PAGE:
Results and discussion. Given in Table 1 hereunder are the moral values and priorities test rates and morality indices of the sample.

Table 1. Sports progress/ skills versus the moral values and priorities test rates and morality indices of the sample

Moral values and priorities test rates

Sports qualification`

Difference significance rate*

MS+CMS,

n=124

Сlass I-III, n=124

Unqualified, n=124

h

p

Negative responses (N)

3,43

5,66

5,60

24,32

0,00

Positive responses (P)

20,98

15,96

17,31

34,80

0,00

Evasive responses (E)

6,50

9,38

8,09

13,71

0,00

Morality index (MI)

51,90

46,96

48,31

32,32

0,00

Constructive, V

0,38

0,40

0,45

6,68

0,00

Internal motives, VM

0,23

0,09

0,10

67,87

0,00

Rationality, RAC

0,03

0,06

0,06

10,15

0,00

Negative emotions, A-

0,03

0,05

0,05

3,98

0,02

Emotional alienation, T

0,04

0,10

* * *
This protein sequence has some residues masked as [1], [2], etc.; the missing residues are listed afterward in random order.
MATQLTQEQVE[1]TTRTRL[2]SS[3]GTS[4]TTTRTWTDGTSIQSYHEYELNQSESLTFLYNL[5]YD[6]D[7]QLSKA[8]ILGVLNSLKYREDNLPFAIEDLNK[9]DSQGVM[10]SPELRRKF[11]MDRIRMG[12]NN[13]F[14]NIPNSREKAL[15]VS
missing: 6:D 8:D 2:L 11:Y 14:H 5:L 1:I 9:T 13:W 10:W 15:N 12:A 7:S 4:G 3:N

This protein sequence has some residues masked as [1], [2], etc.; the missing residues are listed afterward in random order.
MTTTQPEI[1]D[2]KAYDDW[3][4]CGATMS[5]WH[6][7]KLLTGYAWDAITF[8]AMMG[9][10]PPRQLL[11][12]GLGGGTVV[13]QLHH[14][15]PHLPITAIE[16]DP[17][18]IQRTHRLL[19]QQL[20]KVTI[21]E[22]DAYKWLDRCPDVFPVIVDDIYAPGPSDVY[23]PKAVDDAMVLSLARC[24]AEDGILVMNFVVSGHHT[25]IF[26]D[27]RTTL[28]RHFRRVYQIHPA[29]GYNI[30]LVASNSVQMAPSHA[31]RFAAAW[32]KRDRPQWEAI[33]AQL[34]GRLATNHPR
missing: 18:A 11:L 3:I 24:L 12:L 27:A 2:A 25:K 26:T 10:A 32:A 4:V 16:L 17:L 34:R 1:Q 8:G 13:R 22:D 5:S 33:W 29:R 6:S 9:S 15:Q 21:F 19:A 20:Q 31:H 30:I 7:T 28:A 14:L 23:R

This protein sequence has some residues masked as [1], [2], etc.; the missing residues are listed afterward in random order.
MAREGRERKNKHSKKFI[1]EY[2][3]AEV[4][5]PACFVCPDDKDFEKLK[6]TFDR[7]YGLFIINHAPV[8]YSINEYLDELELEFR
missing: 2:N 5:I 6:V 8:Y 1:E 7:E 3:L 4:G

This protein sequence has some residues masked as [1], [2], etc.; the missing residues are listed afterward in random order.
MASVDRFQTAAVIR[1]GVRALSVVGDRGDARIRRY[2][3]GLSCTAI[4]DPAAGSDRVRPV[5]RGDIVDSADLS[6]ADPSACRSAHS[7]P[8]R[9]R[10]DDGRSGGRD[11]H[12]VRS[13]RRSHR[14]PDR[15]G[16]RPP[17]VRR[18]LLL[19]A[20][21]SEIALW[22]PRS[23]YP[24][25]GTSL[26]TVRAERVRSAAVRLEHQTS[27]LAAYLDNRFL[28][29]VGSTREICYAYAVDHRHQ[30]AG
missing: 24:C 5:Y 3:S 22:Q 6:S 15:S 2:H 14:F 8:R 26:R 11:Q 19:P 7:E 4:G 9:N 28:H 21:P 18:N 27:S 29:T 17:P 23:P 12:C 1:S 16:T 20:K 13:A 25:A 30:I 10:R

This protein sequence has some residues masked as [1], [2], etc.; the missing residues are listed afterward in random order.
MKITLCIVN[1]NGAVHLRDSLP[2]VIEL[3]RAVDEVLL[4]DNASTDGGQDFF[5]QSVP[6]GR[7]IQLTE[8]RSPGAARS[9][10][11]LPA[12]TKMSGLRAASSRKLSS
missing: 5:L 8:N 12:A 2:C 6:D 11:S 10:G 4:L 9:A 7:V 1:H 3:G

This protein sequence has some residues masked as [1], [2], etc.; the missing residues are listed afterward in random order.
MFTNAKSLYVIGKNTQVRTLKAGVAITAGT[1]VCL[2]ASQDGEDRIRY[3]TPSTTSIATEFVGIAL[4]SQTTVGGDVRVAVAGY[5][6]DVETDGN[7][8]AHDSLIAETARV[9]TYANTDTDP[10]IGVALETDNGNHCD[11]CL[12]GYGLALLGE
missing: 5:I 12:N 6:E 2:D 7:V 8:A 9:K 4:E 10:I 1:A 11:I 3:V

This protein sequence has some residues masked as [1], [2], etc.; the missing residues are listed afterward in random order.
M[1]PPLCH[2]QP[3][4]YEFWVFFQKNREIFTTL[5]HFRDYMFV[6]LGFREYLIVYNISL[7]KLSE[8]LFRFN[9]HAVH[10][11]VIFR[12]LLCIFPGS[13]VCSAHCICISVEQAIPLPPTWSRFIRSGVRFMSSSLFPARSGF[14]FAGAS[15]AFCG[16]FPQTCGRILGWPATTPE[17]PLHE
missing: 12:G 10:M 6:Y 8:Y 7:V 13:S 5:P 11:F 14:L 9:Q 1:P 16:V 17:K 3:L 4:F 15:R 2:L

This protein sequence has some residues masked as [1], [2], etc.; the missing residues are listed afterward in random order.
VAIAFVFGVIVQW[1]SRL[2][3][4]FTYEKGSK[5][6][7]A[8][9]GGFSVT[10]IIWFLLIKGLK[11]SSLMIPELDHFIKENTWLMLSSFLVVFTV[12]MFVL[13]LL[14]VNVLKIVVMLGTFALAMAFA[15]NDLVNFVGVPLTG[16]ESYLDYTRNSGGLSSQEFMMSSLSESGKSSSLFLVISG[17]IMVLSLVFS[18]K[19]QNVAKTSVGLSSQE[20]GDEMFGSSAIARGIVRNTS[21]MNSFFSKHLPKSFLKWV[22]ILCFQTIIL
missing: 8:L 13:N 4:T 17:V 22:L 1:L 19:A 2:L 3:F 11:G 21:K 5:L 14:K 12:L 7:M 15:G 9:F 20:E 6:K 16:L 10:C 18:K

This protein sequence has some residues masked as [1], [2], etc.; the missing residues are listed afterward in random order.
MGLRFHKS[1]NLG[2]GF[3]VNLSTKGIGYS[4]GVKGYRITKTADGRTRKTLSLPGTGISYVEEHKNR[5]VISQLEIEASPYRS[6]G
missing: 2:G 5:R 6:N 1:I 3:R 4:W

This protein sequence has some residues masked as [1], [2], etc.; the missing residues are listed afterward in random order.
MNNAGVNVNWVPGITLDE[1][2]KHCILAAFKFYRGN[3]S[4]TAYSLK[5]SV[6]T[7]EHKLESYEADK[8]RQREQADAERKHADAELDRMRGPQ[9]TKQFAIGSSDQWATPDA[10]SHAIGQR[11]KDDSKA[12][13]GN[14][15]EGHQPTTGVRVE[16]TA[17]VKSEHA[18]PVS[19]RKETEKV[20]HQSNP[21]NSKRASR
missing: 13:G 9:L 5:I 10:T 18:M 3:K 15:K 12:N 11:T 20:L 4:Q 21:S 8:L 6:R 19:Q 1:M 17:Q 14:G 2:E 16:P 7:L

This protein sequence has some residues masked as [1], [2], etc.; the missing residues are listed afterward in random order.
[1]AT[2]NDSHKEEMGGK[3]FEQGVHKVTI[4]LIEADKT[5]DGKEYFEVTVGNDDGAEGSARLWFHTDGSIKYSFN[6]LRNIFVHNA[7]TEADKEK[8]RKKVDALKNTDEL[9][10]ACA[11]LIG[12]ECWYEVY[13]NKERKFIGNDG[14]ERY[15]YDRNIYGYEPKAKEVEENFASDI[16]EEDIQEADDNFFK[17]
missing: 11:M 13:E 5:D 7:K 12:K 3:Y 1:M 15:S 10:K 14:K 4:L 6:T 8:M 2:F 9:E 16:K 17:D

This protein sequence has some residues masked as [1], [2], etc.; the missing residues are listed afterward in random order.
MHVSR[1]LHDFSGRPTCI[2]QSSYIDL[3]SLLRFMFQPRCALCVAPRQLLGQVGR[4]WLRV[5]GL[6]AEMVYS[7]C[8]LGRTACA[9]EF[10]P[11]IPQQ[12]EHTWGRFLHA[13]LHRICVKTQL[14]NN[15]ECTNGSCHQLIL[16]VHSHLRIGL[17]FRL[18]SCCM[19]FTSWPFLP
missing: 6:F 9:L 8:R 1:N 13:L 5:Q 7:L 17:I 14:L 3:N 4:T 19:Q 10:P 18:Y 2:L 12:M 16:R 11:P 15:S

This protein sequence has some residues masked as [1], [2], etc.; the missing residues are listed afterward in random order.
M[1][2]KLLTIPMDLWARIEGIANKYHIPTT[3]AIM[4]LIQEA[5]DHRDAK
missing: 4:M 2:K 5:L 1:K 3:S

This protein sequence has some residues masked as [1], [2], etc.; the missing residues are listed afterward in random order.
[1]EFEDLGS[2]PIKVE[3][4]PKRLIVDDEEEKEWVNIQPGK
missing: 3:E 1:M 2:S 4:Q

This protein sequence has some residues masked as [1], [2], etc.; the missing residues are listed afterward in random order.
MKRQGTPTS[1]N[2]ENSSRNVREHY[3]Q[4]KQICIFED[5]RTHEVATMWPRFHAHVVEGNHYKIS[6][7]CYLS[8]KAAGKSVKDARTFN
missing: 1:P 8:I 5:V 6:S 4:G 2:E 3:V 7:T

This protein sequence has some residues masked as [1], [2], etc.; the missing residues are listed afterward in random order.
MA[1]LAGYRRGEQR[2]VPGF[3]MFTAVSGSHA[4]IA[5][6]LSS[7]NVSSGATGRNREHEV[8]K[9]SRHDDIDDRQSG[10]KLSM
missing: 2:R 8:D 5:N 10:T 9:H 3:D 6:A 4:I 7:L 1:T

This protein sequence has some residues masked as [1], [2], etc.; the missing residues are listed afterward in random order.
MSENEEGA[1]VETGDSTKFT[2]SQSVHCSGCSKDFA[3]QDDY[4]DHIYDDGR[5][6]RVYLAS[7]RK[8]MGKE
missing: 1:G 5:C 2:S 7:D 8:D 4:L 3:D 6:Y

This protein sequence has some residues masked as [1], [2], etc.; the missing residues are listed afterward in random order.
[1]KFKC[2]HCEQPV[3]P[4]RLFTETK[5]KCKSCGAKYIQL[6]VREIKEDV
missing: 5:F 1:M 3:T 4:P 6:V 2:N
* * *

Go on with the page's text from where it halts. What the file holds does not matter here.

0,08

12,77

0,00

Provisional, E

0,03

0,04

0,02

3,51

0,03

Emotional isolation, M

0,01

0,02

0,01

5,17

0,01

Positive emotions, A+

0,07

0,03

0,03

27,28

0,00

Note: * Kruskal-Wallis criterion

On the whole, we found the moral values and priorities test rates (including the positive P-responses and high morality index) being significantly higher in the top-qualification group versus the lower-skilled groups. The individual morality test rates given above in the Table were also indicative of the highly-skilled group being much more mature in the moral-choice-situation responding solutions as verified by their higher reliance on the internal motivations (VM) and conscience; they virtually never offer evasive solutions difficult for fulfillment (V) or make resort to abstract talks (RAC); plus their moral choice situation-specific solutions are more often driven by positive (A+) than negative (A-) emotions; and they are less likely to show emotional alienation (T) and offer provisional solutions (E).